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Hay River strike: Town declines binding arbitration

The Town of Hay River has refused a union call for binding arbitration to end the ongoing strike.

Last Wednesday, the Union of Northern Workers (UNW) called for “a neutral party to decide what is best” in the two-month dispute over pay increases for more than 30 town staff.

Now, the town says binding arbitration is not the way forward.

“Hay River Town Council has discussed the advantages and disadvantages of this process and has determined, in our perspective, it is not the best approach to resolve this ongoing labour dispute,” read a town statement issued on Tuesday.

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“We have shown a willingness to continue bargaining, we feel optimistic an agreement can be achieved and that engaging an outside party to determine the outcome of these negotiations is not the appropriate solution.

“Our hope is for this dispute to be resolved at the community level.”

In response, the union said the town’s decision would “prolong community divisions and hardships”.

“This is a continuation of the arrogant, harsh stance the town has taken throughout negotiations,” said Todd Parsons, the UNW president.

“There’s no rational explanation for the town’s refusal to bring a fair end to this strike. Obviously, the town leaders prefer confrontation to cooperation.”

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Read: Hay River strike: union calls for binding arbitration

Last week, the town accused the union of issuing an unacceptable ultimatum as the latest round of negotiations broke down.

“The door was closed fairly quickly when the union refused to continue to negotiate with us,” said mayor Andrew Cassidy at the time. “They gave us the ultimatum they’ve always been accusing us of delivering.

“We’re ready to continue negotiating. It’s up to the union to get us back to the table with a counter-offer.”

When those talks ended, union representative Jack Bourassa told Moose FM: “We decided to forgo the pleasantries of back-and-forth, tit-for-tat bargaining – but the employer was having none of it.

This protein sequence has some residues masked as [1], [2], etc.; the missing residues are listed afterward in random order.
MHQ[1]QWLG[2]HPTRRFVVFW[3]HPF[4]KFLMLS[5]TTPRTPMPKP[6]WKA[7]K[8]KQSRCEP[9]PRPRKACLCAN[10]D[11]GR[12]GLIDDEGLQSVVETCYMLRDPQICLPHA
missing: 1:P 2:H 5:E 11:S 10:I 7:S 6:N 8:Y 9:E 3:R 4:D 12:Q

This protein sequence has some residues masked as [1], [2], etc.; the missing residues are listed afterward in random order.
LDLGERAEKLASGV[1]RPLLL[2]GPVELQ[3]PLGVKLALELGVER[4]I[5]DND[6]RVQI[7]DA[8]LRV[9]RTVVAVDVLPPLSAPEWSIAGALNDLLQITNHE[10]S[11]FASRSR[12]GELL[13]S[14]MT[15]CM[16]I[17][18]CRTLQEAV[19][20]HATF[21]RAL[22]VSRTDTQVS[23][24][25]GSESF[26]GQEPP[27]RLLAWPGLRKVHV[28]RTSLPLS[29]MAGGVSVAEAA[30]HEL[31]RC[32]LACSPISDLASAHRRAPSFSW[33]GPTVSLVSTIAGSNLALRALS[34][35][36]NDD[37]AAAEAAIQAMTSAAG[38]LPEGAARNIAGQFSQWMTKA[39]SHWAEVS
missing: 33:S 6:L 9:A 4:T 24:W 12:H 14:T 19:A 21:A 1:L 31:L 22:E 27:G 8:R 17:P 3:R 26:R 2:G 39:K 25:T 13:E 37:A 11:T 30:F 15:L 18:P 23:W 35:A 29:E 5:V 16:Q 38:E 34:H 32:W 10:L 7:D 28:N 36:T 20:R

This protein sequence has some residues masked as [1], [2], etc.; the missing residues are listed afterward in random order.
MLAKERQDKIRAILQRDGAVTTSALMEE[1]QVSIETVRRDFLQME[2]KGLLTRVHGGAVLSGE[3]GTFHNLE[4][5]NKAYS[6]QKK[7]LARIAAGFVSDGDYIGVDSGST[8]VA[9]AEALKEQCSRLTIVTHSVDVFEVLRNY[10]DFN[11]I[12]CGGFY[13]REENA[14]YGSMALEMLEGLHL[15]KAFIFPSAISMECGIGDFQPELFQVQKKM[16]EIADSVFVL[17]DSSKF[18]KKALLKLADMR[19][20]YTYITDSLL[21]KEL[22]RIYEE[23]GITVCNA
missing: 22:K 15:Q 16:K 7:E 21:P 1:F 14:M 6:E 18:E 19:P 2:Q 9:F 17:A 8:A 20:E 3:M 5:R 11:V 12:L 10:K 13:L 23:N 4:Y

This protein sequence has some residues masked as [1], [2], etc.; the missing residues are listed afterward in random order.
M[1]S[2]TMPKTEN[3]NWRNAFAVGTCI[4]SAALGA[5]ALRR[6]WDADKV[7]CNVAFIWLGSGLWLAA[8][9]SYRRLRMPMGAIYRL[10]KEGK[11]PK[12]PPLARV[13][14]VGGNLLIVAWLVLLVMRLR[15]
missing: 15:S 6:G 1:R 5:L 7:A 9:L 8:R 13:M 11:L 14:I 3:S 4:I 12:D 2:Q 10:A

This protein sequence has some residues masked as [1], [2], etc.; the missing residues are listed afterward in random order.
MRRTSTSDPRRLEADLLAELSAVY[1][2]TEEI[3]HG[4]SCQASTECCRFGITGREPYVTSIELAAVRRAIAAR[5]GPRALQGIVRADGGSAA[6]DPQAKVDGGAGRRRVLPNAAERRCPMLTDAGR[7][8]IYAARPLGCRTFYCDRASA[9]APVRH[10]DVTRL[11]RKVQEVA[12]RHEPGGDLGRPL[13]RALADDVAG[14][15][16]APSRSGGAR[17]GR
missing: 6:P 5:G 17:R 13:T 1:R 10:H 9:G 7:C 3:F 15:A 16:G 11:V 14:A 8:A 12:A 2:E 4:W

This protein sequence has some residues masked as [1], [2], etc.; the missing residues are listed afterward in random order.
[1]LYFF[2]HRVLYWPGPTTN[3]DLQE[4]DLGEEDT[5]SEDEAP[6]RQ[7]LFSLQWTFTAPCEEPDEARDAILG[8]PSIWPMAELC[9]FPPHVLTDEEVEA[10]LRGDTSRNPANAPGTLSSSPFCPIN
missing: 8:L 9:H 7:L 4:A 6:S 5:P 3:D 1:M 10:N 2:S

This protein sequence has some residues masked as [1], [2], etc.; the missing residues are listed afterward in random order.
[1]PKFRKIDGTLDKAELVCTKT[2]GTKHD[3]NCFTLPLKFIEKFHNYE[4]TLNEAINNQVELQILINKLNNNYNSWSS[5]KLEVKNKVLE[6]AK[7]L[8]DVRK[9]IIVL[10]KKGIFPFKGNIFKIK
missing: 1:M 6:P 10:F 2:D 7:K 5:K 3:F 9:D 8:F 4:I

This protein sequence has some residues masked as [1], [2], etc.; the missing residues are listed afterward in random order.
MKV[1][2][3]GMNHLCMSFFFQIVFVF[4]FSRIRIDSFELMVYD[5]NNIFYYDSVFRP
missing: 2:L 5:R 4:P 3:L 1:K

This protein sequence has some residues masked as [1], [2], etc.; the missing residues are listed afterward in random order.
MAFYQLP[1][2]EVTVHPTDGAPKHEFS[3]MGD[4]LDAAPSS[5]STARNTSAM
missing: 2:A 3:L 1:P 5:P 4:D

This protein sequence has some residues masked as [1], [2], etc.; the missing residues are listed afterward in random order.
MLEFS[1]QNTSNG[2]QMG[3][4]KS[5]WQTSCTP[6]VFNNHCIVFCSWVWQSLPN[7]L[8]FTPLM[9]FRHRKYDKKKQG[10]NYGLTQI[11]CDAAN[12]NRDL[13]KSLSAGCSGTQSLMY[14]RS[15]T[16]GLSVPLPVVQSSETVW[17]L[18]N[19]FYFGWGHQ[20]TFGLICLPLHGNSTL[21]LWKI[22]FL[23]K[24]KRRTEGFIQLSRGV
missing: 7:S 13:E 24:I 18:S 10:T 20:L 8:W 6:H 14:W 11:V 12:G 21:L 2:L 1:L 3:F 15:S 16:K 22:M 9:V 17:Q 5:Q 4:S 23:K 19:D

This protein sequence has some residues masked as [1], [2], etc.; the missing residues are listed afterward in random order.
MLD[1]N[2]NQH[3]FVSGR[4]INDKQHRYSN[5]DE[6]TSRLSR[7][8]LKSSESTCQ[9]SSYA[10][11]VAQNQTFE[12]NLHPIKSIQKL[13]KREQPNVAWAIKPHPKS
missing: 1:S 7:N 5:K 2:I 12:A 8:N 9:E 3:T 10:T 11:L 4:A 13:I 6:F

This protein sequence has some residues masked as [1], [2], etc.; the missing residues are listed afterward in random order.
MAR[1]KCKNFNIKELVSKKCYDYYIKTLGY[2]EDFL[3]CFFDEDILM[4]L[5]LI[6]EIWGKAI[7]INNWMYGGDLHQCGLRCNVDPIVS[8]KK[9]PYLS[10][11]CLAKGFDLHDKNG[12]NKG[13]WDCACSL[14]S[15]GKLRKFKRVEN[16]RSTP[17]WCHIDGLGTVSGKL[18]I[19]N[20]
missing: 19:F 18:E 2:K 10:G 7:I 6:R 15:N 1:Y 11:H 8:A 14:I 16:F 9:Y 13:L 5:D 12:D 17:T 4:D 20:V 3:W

“At this point, I’m sitting here with my jaw on my lap and wondering what, exactly can we do? We’ve come down about as low as we could. We’ve done everything we can to reach an amiable agreement.”

Workers have been out on strike since February 9, with a number of forthcoming major events in the town set to be picketed.

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“Many of those events are not town-sponsored or town-coordinated,” said Cassidy. “Those events should be hands-off.

“If the union chooses to picket them, that’s truly unfortunate, because the issue at hand is between the town and its workers. It has nothing to do with track and field, the NWT Association of Communities [whose annual meeting is coming to the South Slave] or the Lobsterfest.

“If these events take place at venues that have nothing to do with the town, my personal belief is any picketing going on there is vindictive, and simply to try to put pressure on those organizations to get the town to give in to the union’s demands.”

On Tuesday, the union reaffirmed a number of events were “in jeopardy” – even threatening summer day care services.

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